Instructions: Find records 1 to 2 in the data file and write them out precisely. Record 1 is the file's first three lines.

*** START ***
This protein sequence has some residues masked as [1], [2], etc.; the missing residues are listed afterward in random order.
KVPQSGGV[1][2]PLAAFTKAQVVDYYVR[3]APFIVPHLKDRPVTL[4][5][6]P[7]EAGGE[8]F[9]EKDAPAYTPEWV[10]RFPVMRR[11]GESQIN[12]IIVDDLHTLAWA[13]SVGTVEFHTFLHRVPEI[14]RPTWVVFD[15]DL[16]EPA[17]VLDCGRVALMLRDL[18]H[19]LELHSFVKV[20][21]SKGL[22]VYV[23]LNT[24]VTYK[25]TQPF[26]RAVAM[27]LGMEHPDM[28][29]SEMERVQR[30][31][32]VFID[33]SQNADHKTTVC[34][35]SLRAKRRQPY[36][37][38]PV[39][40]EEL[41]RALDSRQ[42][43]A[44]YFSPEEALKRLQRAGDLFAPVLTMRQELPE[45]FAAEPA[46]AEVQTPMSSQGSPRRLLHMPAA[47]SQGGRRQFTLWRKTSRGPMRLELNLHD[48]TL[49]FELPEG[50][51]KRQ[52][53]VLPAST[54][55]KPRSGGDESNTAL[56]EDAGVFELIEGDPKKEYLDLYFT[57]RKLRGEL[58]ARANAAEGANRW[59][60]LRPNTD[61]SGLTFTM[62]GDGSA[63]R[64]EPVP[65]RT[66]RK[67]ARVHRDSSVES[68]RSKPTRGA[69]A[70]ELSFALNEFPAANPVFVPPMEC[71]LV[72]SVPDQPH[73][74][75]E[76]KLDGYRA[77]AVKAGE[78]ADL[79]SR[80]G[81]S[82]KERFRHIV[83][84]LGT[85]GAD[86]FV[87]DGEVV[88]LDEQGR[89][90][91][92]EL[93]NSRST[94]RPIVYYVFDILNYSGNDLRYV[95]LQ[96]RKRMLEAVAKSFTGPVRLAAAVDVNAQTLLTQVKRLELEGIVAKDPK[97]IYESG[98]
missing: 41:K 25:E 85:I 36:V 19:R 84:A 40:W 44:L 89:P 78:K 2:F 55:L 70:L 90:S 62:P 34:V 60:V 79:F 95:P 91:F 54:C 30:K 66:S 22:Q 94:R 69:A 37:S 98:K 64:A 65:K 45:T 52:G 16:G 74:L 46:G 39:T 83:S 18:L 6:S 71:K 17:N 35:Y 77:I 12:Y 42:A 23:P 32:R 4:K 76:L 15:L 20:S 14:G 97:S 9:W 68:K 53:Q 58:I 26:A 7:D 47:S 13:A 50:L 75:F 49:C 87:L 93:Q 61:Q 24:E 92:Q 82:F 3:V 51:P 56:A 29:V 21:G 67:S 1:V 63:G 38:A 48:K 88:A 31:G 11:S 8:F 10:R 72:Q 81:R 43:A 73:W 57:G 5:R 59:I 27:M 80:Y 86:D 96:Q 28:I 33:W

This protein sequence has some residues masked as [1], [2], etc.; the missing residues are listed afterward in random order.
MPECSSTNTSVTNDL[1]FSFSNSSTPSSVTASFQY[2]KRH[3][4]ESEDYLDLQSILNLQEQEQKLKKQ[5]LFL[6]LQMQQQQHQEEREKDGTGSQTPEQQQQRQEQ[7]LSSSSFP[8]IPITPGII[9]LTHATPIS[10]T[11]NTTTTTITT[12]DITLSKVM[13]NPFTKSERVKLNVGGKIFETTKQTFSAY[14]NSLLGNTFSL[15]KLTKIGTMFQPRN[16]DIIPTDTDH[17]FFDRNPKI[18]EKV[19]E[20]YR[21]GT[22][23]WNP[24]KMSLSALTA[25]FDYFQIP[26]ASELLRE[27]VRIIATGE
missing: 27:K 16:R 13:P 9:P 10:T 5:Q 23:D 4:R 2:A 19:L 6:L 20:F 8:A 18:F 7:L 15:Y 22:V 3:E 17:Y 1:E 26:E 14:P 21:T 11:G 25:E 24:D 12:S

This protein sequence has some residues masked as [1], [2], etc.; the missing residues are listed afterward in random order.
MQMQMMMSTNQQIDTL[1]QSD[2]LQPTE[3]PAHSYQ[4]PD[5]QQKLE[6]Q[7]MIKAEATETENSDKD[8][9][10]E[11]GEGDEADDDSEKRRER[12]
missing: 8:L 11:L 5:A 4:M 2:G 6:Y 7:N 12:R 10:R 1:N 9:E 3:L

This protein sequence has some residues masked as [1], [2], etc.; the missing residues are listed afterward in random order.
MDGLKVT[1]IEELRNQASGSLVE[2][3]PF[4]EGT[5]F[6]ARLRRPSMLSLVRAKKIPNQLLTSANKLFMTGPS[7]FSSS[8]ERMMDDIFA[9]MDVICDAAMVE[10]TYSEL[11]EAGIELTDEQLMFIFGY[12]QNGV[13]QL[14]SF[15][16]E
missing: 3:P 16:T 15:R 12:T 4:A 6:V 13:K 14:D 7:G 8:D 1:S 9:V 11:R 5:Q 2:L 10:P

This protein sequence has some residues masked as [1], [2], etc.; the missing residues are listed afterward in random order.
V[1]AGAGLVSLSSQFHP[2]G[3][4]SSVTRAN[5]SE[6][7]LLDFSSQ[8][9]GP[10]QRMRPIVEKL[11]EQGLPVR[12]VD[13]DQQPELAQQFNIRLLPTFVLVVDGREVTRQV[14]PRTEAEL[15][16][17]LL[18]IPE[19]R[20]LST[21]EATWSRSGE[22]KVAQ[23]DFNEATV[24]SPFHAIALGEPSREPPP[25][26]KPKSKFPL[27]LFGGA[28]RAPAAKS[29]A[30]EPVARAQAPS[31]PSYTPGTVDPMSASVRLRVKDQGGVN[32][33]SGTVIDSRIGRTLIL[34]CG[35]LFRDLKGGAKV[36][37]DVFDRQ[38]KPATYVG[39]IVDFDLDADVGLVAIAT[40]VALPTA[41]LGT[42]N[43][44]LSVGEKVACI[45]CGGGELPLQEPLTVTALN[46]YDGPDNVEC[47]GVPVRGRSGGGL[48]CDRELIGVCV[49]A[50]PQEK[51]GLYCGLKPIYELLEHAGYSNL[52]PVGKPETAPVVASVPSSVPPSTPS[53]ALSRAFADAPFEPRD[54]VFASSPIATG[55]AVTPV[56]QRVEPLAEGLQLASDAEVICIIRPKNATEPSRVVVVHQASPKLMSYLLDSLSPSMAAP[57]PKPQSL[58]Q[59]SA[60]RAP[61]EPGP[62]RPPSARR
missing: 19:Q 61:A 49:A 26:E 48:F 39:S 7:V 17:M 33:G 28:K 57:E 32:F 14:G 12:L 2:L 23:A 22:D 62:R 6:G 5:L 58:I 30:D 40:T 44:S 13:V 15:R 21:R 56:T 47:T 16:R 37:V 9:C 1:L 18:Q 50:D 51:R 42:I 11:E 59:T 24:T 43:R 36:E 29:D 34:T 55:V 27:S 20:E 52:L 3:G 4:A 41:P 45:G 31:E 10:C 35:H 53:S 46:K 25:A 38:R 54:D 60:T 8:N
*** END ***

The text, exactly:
This protein sequence has some residues masked as [1], [2], etc.; the missing residues are listed afterward in random order.
KVPQSGGV[1][2]PLAAFTKAQVVDYYVR[3]APFIVPHLKDRPVTL[4][5][6]P[7]EAGGE[8]F[9]EKDAPAYTPEWV[10]RFPVMRR[11]GESQIN[12]IIVDDLHTLAWA[13]SVGTVEFHTFLHRVPEI[14]RPTWVVFD[15]DL[16]EPA[17]VLDCGRVALMLRDL[18]H[19]LELHSFVKV[20][21]SKGL[22]VYV[23]LNT[24]VTYK[25]TQPF[26]RAVAM[27]LGMEHPDM[28][29]SEMERVQR[30][31][32]VFID[33]SQNADHKTTVC[34][35]SLRAKRRQPY[36][37][38]PV[39][40]EEL[41]RALDSRQ[42][43]A[44]YFSPEEALKRLQRAGDLFAPVLTMRQELPE[45]FAAEPA[46]AEVQTPMSSQGSPRRLLHMPAA[47]SQGGRRQFTLWRKTSRGPMRLELNLHD[48]TL[49]FELPEG[50][51]KRQ[52][53]VLPAST[54][55]KPRSGGDESNTAL[56]EDAGVFELIEGDPKKEYLDLYFT[57]RKLRGEL[58]ARANAAEGANRW[59][60]LRPNTD[61]SGLTFTM[62]GDGSA[63]R[64]EPVP[65]RT[66]RK[67]ARVHRDSSVES[68]RSKPTRGA[69]A[70]ELSFALNEFPAANPVFVPPMEC[71]LV[72]SVPDQPH[73][74][75]E[76]KLDGYRA[77]AVKAGE[78]ADL[79]SR[80]G[81]S[82]KERFRHIV[83][84]LGT[85]GAD[86]FV[87]DGEVV[88]LDEQGR[89][90][91][92]EL[93]NSRST[94]RPIVYYVFDILNYSGNDLRYV[95]LQ[96]RKRMLEAVAKSFTGPVRLAAAVDVNAQTLLTQVKRLELEGIVAKDPK[97]IYESG[98]
missing: 41:K 25:E 85:I 36:V 19:R 84:A 40:W 44:L 89:P 78:K 2:F 55:L 70:L 90:S 62:P 34:V 60:V 79:F 95:P 91:F 54:C 30:K 66:S 22:Q 94:R 69:A 37:S 98:K 64:A 65:K 45:T 52:G 16:G 74:L 46:G 39:T 83:S 18:L 6:S 71:K 17:N 35:Y 77:I 12:Y 42:A 23:P 32:R 4:K 76:L 15:L 20:S 14:G 97:S 9:W 68:K 53:Q 58:I 26:A 7:D 47:S 13:A 50:L 75:F 49:C 87:L 93:Q 61:Q 24:E 92:Q 82:F 3:V 51:P 56:A 29:V 21:G 67:S 1:V 63:G 38:A 48:K 88:A 31:G 11:S 8:F 10:R 72:Q 81:R 43:A 73:W 57:G 5:R 59:I 27:M 80:Y 86:D 96:Q 28:I 33:W

This protein sequence has some residues masked as [1], [2], etc.; the missing residues are listed afterward in random order.
MPECSSTNTSVTNDL[1]FSFSNSSTPSSVTASFQY[2]KRH[3][4]ESEDYLDLQSILNLQEQEQKLKKQ[5]LFL[6]LQMQQQQHQEEREKDGTGSQTPEQQQQRQEQ[7]LSSSSFP[8]IPITPGII[9]LTHATPIS[10]T[11]NTTTTTITT[12]DITLSKVM[13]NPFTKSERVKLNVGGKIFETTKQTFSAY[14]NSLLGNTFSL[15]KLTKIGTMFQPRN[16]DIIPTDTDH[17]FFDRNPKI[18]EKV[19]E[20]YR[21]GT[22][23]WNP[24]KMSLSALTA[25]FDYFQIP[26]ASELLRE[27]VRIIATGE
missing: 27:K 16:R 13:P 9:P 10:T 5:Q 23:D 4:R 2:A 19:L 6:L 20:F 8:A 18:F 7:L 15:Y 22:V 3:E 17:Y 1:E 26:E 14:P 21:T 11:G 25:E 24:D 12:S